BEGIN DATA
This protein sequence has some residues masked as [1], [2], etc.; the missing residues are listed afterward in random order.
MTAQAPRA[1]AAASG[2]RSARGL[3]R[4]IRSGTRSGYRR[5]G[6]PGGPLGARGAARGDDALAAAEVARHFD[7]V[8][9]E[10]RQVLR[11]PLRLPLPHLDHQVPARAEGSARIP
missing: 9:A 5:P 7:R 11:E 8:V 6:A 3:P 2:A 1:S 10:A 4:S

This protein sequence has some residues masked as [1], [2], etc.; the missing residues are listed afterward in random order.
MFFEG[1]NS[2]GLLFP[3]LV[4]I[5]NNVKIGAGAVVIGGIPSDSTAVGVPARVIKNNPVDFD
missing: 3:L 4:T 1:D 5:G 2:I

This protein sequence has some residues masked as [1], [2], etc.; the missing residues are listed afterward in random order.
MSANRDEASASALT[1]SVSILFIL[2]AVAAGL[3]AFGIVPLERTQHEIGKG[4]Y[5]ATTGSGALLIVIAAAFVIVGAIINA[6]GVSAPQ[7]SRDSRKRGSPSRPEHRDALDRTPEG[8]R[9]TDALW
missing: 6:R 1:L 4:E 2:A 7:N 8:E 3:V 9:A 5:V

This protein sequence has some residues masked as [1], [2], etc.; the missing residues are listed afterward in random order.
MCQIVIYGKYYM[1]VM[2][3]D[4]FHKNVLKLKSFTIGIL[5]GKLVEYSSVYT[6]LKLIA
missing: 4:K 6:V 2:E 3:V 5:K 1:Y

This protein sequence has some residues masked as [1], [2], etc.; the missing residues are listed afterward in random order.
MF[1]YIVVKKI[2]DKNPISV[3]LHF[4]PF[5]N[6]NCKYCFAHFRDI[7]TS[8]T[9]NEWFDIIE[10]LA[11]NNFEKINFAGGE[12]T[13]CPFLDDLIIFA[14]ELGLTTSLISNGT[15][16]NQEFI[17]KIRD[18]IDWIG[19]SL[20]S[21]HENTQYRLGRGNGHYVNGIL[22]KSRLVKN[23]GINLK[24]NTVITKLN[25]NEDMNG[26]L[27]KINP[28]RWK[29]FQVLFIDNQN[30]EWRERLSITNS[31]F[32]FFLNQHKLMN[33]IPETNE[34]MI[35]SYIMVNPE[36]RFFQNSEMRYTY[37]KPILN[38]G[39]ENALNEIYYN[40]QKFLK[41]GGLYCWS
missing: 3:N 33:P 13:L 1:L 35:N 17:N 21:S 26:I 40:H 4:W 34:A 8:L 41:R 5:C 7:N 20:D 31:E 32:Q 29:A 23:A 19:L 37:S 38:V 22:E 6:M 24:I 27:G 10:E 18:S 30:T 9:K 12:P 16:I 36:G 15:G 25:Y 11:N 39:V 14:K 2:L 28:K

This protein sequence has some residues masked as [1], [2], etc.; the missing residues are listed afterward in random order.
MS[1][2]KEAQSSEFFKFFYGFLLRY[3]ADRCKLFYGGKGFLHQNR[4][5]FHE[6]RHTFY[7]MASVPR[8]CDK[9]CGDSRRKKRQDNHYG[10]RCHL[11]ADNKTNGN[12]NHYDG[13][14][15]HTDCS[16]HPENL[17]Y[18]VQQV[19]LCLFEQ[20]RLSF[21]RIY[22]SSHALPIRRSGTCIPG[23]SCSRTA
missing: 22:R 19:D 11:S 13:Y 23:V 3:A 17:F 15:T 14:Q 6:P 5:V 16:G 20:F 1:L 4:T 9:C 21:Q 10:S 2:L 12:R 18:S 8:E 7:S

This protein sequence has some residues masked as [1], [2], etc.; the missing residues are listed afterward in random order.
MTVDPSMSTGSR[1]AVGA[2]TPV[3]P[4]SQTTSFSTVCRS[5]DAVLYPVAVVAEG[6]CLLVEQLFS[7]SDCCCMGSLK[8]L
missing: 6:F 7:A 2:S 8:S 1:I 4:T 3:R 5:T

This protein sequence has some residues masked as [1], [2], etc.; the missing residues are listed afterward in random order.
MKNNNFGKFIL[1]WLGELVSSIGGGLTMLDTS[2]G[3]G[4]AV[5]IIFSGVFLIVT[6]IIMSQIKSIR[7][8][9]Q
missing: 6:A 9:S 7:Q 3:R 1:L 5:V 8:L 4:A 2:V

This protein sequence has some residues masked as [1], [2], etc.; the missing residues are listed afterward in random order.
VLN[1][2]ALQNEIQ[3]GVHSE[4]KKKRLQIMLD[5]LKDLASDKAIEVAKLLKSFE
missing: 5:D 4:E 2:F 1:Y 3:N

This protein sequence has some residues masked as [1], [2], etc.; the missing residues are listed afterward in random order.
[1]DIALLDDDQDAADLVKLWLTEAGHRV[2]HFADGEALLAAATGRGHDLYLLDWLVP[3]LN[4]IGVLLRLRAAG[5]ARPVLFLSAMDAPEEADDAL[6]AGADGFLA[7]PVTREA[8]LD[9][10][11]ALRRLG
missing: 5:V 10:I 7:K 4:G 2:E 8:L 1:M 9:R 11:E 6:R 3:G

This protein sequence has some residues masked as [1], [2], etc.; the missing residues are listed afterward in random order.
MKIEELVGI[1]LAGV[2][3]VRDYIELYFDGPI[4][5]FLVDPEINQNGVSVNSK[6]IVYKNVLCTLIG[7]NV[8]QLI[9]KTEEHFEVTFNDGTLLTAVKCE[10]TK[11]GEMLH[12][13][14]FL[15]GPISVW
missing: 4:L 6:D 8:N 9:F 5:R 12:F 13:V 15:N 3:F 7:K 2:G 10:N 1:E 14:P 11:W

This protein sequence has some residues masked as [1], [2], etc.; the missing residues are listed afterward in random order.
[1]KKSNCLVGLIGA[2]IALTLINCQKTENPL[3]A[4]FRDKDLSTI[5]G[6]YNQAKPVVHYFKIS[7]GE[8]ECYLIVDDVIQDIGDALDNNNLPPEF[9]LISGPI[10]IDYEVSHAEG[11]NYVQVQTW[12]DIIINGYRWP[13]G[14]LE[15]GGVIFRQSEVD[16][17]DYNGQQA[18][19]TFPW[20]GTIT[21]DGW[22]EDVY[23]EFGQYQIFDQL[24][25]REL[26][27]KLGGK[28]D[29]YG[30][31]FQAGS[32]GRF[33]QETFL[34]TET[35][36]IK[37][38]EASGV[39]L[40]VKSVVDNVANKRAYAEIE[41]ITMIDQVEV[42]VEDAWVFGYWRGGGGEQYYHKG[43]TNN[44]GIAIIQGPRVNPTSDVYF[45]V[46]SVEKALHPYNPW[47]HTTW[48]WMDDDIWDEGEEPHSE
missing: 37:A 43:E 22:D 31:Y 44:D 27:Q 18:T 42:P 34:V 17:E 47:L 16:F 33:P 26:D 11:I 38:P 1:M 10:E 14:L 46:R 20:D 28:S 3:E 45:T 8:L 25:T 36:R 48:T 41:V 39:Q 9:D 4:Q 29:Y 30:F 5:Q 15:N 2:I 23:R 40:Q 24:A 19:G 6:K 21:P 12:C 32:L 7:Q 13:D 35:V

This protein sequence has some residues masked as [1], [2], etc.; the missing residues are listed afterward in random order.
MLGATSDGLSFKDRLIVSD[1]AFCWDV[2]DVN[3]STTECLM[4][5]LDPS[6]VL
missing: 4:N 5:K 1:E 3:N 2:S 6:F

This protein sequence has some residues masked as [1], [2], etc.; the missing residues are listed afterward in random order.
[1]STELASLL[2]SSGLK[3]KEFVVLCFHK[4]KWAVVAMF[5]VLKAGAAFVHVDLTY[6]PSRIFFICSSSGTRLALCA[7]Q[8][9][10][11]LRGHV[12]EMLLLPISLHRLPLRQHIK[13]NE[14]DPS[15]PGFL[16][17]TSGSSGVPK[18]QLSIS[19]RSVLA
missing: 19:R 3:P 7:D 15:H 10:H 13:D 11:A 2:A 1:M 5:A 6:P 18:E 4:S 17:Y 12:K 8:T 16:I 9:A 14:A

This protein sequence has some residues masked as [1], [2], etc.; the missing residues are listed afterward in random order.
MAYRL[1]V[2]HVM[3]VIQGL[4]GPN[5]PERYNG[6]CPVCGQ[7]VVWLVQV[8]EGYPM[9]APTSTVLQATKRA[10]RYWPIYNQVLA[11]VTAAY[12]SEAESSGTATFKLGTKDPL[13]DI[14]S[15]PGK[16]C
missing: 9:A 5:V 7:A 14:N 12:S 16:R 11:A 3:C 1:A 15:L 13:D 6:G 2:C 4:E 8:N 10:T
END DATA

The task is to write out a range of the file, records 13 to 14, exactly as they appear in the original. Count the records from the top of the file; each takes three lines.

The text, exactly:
This protein sequence has some residues masked as [1], [2], etc.; the missing residues are listed afterward in random order.
MLGATSDGLSFKDRLIVSD[1]AFCWDV[2]DVN[3]STTECLM[4][5]LDPS[6]VL
missing: 4:N 5:K 1:E 3:N 2:S 6:F

This protein sequence has some residues masked as [1], [2], etc.; the missing residues are listed afterward in random order.
[1]STELASLL[2]SSGLK[3]KEFVVLCFHK[4]KWAVVAMF[5]VLKAGAAFVHVDLTY[6]PSRIFFICSSSGTRLALCA[7]Q[8][9][10][11]LRGHV[12]EMLLLPISLHRLPLRQHIK[13]NE[14]DPS[15]PGFL[16][17]TSGSSGVPK[18]QLSIS[19]RSVLA
missing: 19:R 3:P 7:D 15:H 10:H 13:D 11:A 2:A 1:M 5:A 6:P 18:E 4:S 17:Y 12:K 8:T 16:I 9:A 14:A